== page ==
It is right to celebrate repentance. Luke- Week 15- Day 5

(31)  And he said unto him, Son, thou art ever with me, and all that I have is thine. (32)  It was meet that we should make merry, and be glad: for this thy brother was dead, and is alive again; and was lost, and is found.

Luke 15:31-32

Explanation:

After hearing his sons accusations, and seeing the attitudes of resentment that were expressed  in unforgiveness, self-righteousness, and entitlement, the father addresses the elder son.

The father went out to the first son, and the second son.

The father listened to the words of the first son, and the second son.

The father responded in a loving way to the first son, and this is an expression of love to the second.  Look at what he said:

(31)  And he said unto him, Son, thou art ever with me, and all that I have is thine.

The father did acknowledge that this elder son did not leave.  He acknowledged that his son is still his son.  He also acknowledged that the son will still get an inheritance.  The elder son was complaining to the dad about not getting a goat, when the dad was working for the whole estate to be passed down to His son.  So there is a sense in which His dad was trying to help him think rightly again. 

(32)  It was meet that we should make merry, and be glad: for this thy brother was dead, and is alive again; and was lost, and is found.

The father is telling the older son that it was appropriate to party.  Why?  The theme from verse 24 is repeated again here.  Your brother was lost and dead.  Now he is alive and is found with the family.  Notice, the father did not call him “my son”, but rather called him “thy brother”.  The elder brother had called the prodigal “thy son” before.  The father’s response to that was to call him “thy brother.”  The father makes it clear that mercy, grace and forgiveness are not unjust.  There is nothing owed to the elder son that the father would not do for him. 

Notice that the story ends here without a response from older brother.  It is left open ended.  Why?  Well, let’s remember to whom this whole narrative is directed.  Look at Luke 15:1-3, at the beginning of this story.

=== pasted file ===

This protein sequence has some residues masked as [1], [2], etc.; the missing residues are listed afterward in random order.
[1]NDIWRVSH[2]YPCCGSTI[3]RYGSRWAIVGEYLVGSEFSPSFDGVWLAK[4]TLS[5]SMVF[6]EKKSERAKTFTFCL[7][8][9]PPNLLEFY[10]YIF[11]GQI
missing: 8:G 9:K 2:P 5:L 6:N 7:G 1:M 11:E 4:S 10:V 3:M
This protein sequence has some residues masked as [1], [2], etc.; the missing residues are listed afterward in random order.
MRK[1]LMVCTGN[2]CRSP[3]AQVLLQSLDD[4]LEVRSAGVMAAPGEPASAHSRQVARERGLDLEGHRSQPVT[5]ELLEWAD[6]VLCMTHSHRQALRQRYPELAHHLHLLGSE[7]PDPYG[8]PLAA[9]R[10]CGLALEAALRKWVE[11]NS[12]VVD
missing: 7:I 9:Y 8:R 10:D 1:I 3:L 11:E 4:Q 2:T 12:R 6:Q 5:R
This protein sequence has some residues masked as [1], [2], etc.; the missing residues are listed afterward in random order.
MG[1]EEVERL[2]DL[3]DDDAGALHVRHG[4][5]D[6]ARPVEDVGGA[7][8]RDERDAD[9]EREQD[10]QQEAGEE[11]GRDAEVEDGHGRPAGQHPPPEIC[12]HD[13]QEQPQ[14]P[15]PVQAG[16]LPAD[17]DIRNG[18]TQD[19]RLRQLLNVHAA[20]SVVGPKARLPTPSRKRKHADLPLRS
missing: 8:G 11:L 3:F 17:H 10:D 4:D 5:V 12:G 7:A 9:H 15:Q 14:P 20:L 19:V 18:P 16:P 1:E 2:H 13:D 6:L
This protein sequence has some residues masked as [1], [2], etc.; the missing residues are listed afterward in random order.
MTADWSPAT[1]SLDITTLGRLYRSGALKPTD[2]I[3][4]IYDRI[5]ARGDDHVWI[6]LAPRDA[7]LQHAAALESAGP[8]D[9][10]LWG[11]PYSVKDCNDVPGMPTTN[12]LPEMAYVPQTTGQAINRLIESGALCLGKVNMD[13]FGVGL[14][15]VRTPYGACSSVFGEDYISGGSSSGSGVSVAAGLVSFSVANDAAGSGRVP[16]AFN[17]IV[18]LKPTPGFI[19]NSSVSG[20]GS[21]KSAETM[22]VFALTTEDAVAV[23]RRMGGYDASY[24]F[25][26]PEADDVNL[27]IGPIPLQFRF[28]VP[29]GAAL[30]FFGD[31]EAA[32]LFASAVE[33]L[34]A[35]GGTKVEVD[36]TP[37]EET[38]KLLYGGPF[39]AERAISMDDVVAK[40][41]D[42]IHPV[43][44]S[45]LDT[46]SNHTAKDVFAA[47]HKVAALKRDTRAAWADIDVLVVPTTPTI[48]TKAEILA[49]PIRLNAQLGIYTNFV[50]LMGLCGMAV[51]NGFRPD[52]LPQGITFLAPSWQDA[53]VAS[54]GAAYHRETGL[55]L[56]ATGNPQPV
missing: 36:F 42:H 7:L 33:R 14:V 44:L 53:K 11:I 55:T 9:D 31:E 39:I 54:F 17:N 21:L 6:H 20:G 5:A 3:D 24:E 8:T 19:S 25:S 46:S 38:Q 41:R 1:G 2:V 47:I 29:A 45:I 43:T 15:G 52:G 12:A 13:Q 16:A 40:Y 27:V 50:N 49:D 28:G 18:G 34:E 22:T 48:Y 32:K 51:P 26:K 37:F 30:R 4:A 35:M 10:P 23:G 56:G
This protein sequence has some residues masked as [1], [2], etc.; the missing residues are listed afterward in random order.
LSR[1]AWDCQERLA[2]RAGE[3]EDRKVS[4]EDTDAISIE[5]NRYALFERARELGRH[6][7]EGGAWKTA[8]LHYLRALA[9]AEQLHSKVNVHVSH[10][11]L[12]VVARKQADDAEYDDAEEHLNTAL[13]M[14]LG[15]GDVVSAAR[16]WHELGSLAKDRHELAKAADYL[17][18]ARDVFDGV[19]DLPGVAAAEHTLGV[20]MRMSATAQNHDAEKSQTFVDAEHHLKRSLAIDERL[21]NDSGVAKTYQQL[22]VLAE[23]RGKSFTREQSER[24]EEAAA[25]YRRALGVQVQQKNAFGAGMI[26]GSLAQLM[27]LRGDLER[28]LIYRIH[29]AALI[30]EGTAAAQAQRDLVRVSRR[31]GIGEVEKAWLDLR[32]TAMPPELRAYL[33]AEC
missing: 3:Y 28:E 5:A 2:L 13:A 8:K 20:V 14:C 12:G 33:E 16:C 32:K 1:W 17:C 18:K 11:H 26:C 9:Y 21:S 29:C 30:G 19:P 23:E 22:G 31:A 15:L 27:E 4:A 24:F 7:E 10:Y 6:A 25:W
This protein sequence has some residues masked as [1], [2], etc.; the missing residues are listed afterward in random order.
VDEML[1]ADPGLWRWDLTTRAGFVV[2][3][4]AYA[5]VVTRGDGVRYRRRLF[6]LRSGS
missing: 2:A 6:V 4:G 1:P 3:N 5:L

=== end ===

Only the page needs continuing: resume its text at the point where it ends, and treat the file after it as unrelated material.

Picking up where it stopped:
Then drew near unto him all the publicans and sinners for to hear him.  (2)  And the Pharisees and scribes murmured, saying, This man receiveth sinners, and eateth with them.  (3)  And he spake this parable unto them, saying,

Luke 15:1-3

This story was directed to the self-righteous.  Jesus was lovingly and directly pointing to their attitudes of resentfulness, unforgiveness, and entitlement.  One prodigal had gone off to a far country, sinned openly, come to his senses and returned to the father.  One prodigal stayed home and resented his father with an attitude of self-righteousness and entitlement.  He had never sinned as openly and overtly, but he did not have a right relationship with his father.  Jesus loved and died for these self-righteous people who saw themselves as better.  Jesus wanted them to know that the sin that won’t be forgiven is the sin that is not confessed.

Application:

This is a parable to the “good person”.  This is a parable to the person who thinks they are good enough to get to God on their own.  God loves everyone, and desires that everyone be saved. The person who will not be saved is the one that does not confess their sin to God, and acknowledge Jesus Christ as the only Son of God who died on the cross for sins. 

Response:

  • Are you poor in spirit, confessing your sin to God, or do you see yourself as better than others and not needing God’s forgiveness?

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